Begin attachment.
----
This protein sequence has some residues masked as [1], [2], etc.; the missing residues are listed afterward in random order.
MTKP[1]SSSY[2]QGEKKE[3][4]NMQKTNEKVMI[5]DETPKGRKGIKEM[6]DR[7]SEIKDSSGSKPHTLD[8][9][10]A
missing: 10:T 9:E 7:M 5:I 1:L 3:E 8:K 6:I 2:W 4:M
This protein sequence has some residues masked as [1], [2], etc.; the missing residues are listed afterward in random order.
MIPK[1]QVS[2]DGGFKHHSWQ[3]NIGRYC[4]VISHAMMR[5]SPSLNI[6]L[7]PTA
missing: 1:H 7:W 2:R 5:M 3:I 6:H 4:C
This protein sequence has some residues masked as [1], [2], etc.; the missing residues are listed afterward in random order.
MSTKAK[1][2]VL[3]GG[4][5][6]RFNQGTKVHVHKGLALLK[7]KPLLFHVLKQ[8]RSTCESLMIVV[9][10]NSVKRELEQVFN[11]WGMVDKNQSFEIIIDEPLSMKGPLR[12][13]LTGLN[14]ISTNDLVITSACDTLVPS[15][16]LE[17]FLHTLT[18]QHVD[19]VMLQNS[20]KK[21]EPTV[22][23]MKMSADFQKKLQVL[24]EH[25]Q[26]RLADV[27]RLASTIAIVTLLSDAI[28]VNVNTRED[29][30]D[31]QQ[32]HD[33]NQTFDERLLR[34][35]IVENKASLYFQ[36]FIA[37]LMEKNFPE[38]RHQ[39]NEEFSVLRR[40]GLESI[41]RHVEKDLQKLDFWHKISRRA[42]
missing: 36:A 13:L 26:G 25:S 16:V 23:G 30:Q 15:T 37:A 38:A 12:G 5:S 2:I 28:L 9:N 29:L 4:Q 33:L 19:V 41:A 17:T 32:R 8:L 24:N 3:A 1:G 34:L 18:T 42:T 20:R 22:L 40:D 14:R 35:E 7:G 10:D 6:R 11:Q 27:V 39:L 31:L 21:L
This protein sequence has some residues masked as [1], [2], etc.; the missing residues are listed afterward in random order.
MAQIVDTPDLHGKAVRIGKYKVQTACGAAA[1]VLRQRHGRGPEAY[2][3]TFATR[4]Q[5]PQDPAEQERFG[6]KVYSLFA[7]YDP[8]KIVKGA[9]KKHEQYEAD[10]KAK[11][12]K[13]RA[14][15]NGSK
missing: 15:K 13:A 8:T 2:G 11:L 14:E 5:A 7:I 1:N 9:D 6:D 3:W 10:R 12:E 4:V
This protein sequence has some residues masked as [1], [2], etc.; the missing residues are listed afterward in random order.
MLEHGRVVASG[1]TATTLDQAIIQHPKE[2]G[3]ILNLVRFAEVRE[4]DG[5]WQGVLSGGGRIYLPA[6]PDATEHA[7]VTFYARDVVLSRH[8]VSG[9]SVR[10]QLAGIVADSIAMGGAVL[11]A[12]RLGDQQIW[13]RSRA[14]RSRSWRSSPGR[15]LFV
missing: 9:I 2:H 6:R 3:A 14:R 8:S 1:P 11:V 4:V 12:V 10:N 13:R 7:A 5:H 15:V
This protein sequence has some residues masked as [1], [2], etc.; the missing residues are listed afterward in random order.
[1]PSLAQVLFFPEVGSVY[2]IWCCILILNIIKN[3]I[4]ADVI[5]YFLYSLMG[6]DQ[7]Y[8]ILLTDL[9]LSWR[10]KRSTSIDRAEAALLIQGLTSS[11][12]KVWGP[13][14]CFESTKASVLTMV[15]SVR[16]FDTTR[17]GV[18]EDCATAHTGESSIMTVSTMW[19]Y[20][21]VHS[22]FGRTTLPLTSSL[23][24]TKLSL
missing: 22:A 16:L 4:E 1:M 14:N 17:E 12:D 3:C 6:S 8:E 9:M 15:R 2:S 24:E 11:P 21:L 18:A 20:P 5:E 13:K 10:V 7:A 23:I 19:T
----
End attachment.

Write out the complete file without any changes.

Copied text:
This protein sequence has some residues masked as [1], [2], etc.; the missing residues are listed afterward in random order.
MTKP[1]SSSY[2]QGEKKE[3][4]NMQKTNEKVMI[5]DETPKGRKGIKEM[6]DR[7]SEIKDSSGSKPHTLD[8][9][10]A
missing: 10:T 9:E 7:M 5:I 1:L 3:E 8:K 6:I 2:W 4:M
This protein sequence has some residues masked as [1], [2], etc.; the missing residues are listed afterward in random order.
MIPK[1]QVS[2]DGGFKHHSWQ[3]NIGRYC[4]VISHAMMR[5]SPSLNI[6]L[7]PTA
missing: 1:H 7:W 2:R 5:M 3:I 6:H 4:C
This protein sequence has some residues masked as [1], [2], etc.; the missing residues are listed afterward in random order.
MSTKAK[1][2]VL[3]GG[4][5][6]RFNQGTKVHVHKGLALLK[7]KPLLFHVLKQ[8]RSTCESLMIVV[9][10]NSVKRELEQVFN[11]WGMVDKNQSFEIIIDEPLSMKGPLR[12][13]LTGLN[14]ISTNDLVITSACDTLVPS[15][16]LE[17]FLHTLT[18]QHVD[19]VMLQNS[20]KK[21]EPTV[22][23]MKMSADFQKKLQVL[24]EH[25]Q[26]RLADV[27]RLASTIAIVTLLSDAI[28]VNVNTRED[29][30]D[31]QQ[32]HD[33]NQTFDERLLR[34][35]IVENKASLYFQ[36]FIA[37]LMEKNFPE[38]RHQ[39]NEEFSVLRR[40]GLESI[41]RHVEKDLQKLDFWHKISRRA[42]
missing: 36:A 13:L 26:G 25:S 16:V 23:G 30:Q 15:T 37:A 38:A 12:G 5:S 2:I 28:L 9:N 29:L 4:Q 33:L 19:V 41:A 17:T 32:R 8:L 24:N 3:A 1:G 34:L 18:T 42:T 20:R 22:L 40:D 14:R 35:E 7:G 10:D 6:R 11:Q 27:V 39:L 31:L 21:L
This protein sequence has some residues masked as [1], [2], etc.; the missing residues are listed afterward in random order.
MAQIVDTPDLHGKAVRIGKYKVQTACGAAA[1]VLRQRHGRGPEAY[2][3]TFATR[4]Q[5]PQDPAEQERFG[6]KVYSLFA[7]YDP[8]KIVKGA[9]KKHEQYEAD[10]KAK[11][12]K[13]RA[14][15]NGSK
missing: 15:K 13:A 8:T 2:G 11:L 14:E 5:A 7:I 1:N 9:D 6:D 3:W 10:R 12:E 4:V
This protein sequence has some residues masked as [1], [2], etc.; the missing residues are listed afterward in random order.
MLEHGRVVASG[1]TATTLDQAIIQHPKE[2]G[3]ILNLVRFAEVRE[4]DG[5]WQGVLSGGGRIYLPA[6]PDATEHA[7]VTFYARDVVLSRH[8]VSG[9]SVR[10]QLAGIVADSIAMGGAVL[11]A[12]RLGDQQIW[13]RSRA[14]RSRSWRSSPGR[15]LFV
missing: 9:I 2:H 6:R 3:A 14:R 8:S 1:P 11:V 4:V 12:V 10:N 13:R 7:A 5:H 15:V
This protein sequence has some residues masked as [1], [2], etc.; the missing residues are listed afterward in random order.
[1]PSLAQVLFFPEVGSVY[2]IWCCILILNIIKN[3]I[4]ADVI[5]YFLYSLMG[6]DQ[7]Y[8]ILLTDL[9]LSWR[10]KRSTSIDRAEAALLIQGLTSS[11][12]KVWGP[13][14]CFESTKASVLTMV[15]SVR[16]FDTTR[17]GV[18]EDCATAHTGESSIMTVSTMW[19]Y[20][21]VHS[22]FGRTTLPLTSSL[23][24]TKLSL
missing: 22:A 16:L 4:E 1:M 14:N 17:E 12:D 3:C 6:S 8:E 9:M 15:R 2:S 24:E 11:P 21:L 18:A 20:P 5:E 13:K 10:V 7:A 23:I 19:T